By Eason Lillard
Senior studying public health
UCAN Office Manager
You really didn’t want to get up this morning. I know. But there’s one thing that makes it all better—COFFEE. If you’re anything like me, it’s that first cup of joe that helps you start your day out right.
It’s the perfect drink. The iced coffees got us through the hot months and now, as the season starts to change, we turn to hot coffee to warm up. This amazing beverage is so versatile. In seasons of uncertainty, coffee is always there, holding us together. And this Wednesday, Sept. 29 we celebrate you, coffee, on National Coffee Day. Thanks for always being there.
So why does this glorious drink get such a bad rap? This delicious morning beverage actually has a few health benefits. Many studies have shown that coffee contains antioxidants and other active substances that can possibly reduce internal inflammation and even protect against disease.
In fact, coffee drinkers could have a longer lifespan. Studies have shown that coffee drinkers are less likely to die from coronary heart disease, stroke, diabetes and kidney disease. People who drink one or two cups of coffee a day may reduce their risk of heart failure. Coffee drinkers may also be able to process glucose (sugar) better than non-coffee drinkers, which helps prevent the development of Type 2 diabetes.
Now I don’t know about you, but coffee is starting to taste even better. But wait, there’s more!
Regular and decaf coffee have been shown to have a protective effect on your liver. Coffee drinkers are more likely to have a healthier range of liver enzyme levels than individuals who do not drink coffee.
And to nerd-out even further, dark roast coffee decreases breaks in your DNA strands. These breaks occur naturally but can lead to cancer and tumors if they are not repaired by your cells.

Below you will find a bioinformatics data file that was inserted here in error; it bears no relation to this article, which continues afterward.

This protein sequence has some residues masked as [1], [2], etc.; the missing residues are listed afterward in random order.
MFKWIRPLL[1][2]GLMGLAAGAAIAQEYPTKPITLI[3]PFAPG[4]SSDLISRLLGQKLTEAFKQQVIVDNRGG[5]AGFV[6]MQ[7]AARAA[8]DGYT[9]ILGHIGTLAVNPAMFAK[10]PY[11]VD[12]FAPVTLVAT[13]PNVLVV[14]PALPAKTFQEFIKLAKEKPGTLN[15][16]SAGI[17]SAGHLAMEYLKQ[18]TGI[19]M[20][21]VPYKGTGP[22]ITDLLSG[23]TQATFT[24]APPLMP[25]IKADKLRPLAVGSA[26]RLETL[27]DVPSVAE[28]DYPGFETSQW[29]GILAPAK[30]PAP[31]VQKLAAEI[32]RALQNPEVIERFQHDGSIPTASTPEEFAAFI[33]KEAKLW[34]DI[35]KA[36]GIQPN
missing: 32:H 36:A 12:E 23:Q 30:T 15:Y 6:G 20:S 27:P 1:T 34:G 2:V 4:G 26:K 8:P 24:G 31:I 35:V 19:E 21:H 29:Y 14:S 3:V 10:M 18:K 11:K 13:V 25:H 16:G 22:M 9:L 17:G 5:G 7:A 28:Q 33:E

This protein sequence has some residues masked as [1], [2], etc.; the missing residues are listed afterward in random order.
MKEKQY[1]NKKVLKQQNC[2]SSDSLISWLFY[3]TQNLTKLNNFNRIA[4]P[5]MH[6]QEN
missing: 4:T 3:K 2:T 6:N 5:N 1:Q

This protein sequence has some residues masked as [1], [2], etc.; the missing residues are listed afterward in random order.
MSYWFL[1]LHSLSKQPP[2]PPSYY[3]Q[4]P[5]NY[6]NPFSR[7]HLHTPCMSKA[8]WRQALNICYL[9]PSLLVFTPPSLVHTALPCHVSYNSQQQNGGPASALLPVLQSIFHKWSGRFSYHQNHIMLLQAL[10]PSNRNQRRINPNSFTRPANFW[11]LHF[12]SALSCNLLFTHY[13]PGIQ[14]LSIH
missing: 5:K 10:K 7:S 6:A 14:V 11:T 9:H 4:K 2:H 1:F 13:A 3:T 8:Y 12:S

But before you start gulping it down by the gallons, hold up. Drinking too much caffeinated coffee can make you jittery and cause an increased heart rate, raised blood pressure, anxiety and trouble falling asleep. The recommended intake of caffeine a day is around 400 milligrams which equals around three to five cups of coffee a day (depending on the strength).
To me that sounds like a lot because I can only drink about two cups of coffee a day without experiencing the negative side effects of it. What you put in your coffee can also influence health. Enter in cream and sugar. It’s fine to use a little if it helps you enjoy your cup of joe.
All things in moderation, amirite?
But, if you’re concerned about it, like you have a personal history or family history of heart disease, you can substitute milk or a milk substitute, or you can add sweet spices into it such as vanilla extract, cinnamon or cocoa powder.
Remember that everyone’s tolerance level to caffeine varies since it is technically a drug and only you can decide what intake is best for your short-term and long-term health. For most coffee fanatics, it’s best to enjoy your last cup no later than around 4 p.m. to ensure a good night’s sleep.
But it’s still early, so until then, everyone grab your cup of coffee and let’s raise our mugs. Cheers to the best day—National Coffee Day!
Did you know NAU has its own café run by School of Hotel and Restaurant Management students? View the photo gallery.